A weak dollar, dovish Fed signals and safe-haven buying led to gold closing in the green for the second week. The yellow metal climbed above $1,350, a level that was last seen in April 2018. Weaker-than-forecast economic releases held the dollar down, favouring the yellow metal's price rise.
Filings for United States unemployment benefits increased, rising to a five-week high and adding to signs of potential cooling in the labour market. A closely-watched measure of US inflation, the core consumer price index, rose 2 percent from a year earlier, against a survey of a 2.1 percent increase.
In May, the US's $207.8-billion budget deficit was up from $146.8 billion in the corresponding month the year prior. Other data showed US import prices in May fell by the most in five months in the latest indication of subdued inflation pressure, adding to expectations that the Fed would cut rates this year.
Safe-haven-asset buying emerged as US President Donald Trump threatened to again raise tariffs on China if President Xi Jinping did not meet him at the forthcoming G-20 summit in Japan. President Trump said he would impose tariffs of 25 percent, or ‘much higher than 25 percent’ on Chinese goods worth $300 billion.
Crude oil experienced another negative week. Prices of crude rebounded as tanker attacks in the Gulf increased prices only slightly; they have already been hammered by the deepening trade war and swelling US stockpiles.
As per the US trade association API and Energy Information Administration (EIA), inventories for yet another week have risen.
The US blamed Iran for the attacks on two oil tankers in the Gulf of Oman on June 13, driving up oil prices and raising concerns about a new US-Iranian confrontation. Tehran bluntly denied the allegation.
In a monthly report, OPEC said that international trade tensions are hurting demand for oil, slashing its earlier estimates of consumption and predicting further challenges ahead. The Organization is due to meet in the coming weeks to set production levels for the second half of the year.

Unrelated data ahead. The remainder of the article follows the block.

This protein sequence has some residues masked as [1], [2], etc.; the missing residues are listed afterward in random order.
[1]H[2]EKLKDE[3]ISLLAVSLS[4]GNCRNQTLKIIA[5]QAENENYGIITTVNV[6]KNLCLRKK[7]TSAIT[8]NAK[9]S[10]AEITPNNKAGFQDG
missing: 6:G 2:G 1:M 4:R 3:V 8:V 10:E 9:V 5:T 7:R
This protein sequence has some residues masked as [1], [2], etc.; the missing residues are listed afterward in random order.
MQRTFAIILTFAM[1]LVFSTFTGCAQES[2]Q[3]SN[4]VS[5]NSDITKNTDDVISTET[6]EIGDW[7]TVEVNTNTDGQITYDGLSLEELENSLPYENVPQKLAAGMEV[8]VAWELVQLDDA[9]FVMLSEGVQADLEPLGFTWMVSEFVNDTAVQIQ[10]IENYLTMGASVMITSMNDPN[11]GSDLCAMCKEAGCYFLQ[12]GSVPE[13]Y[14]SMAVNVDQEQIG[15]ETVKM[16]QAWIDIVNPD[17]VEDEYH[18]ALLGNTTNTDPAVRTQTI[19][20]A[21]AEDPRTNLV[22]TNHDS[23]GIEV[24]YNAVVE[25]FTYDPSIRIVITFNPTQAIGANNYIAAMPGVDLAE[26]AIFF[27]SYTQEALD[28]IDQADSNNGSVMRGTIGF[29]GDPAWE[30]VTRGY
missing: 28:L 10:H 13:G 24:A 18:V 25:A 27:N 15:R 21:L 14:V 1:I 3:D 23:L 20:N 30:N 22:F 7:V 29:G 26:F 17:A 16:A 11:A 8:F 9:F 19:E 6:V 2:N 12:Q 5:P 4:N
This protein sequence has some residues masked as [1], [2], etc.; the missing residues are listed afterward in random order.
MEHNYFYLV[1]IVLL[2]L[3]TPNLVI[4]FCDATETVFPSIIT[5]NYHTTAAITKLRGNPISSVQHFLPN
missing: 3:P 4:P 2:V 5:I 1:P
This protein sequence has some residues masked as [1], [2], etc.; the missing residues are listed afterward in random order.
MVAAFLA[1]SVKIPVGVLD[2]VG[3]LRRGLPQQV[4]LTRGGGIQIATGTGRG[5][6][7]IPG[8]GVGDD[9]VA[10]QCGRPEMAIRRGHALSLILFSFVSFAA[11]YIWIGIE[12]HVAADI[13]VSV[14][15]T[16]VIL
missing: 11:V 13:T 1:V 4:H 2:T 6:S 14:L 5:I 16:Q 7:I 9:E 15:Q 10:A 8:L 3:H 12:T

Meanwhile, the Saudi Arabian Energy Minister Khalid A Al-Falih said he was confident that OPEC would extend output cuts into the second half of the year after holding talks with Russia.
Next week will be crucial for commodities. The US Empire State manufacturing index, building permits, housing starts and existing-home sales for May will be released. Hence, the greenback is likely to be choppy.
Next week, Central banks of the US, Japan and the UK will have their quarterly monetary-policy meetings to decide interest rates. The most important would be that of the Federal Reserve.
In the light of the weaker-than-forecast economic growth, the cooling labour market, rising unemployment benefits and the mounting budget deficit, calls for a rate cut has increased.
Dovish hints from the Fed have provided additional fuel to traders. The odds of the Fed’s dovish shock with a 25bp cut in rates next week are close to 33 percent, according to CME’s Fed Watch tool.
Meanwhile, China's commerce ministry said Beijing will not yield to any 'maximum pressure' from Washington, and attempts by the US to force China into accepting a trade deal would fail. Therefore, we expect more inflows into SPDR gold exchange-traded funds (ETFs), which would further support a rise in gold prices.
Great volatility is expected in crude oil ahead of OPEC’s meet in Vienna in the last week of June. Any unpredictable development in US-China trade relations may dampen the sentiment for oil.
The author is Research Analyst - Commodities Fundamental, Anand Rathi Shares & Stock Brokers.Disclaimer: Views and investment tips expressed by investment expert on moneycontrol.com are their own and not that of the website or its management. Moneycontrol.com advises users to check with certified experts before taking any investment decisions.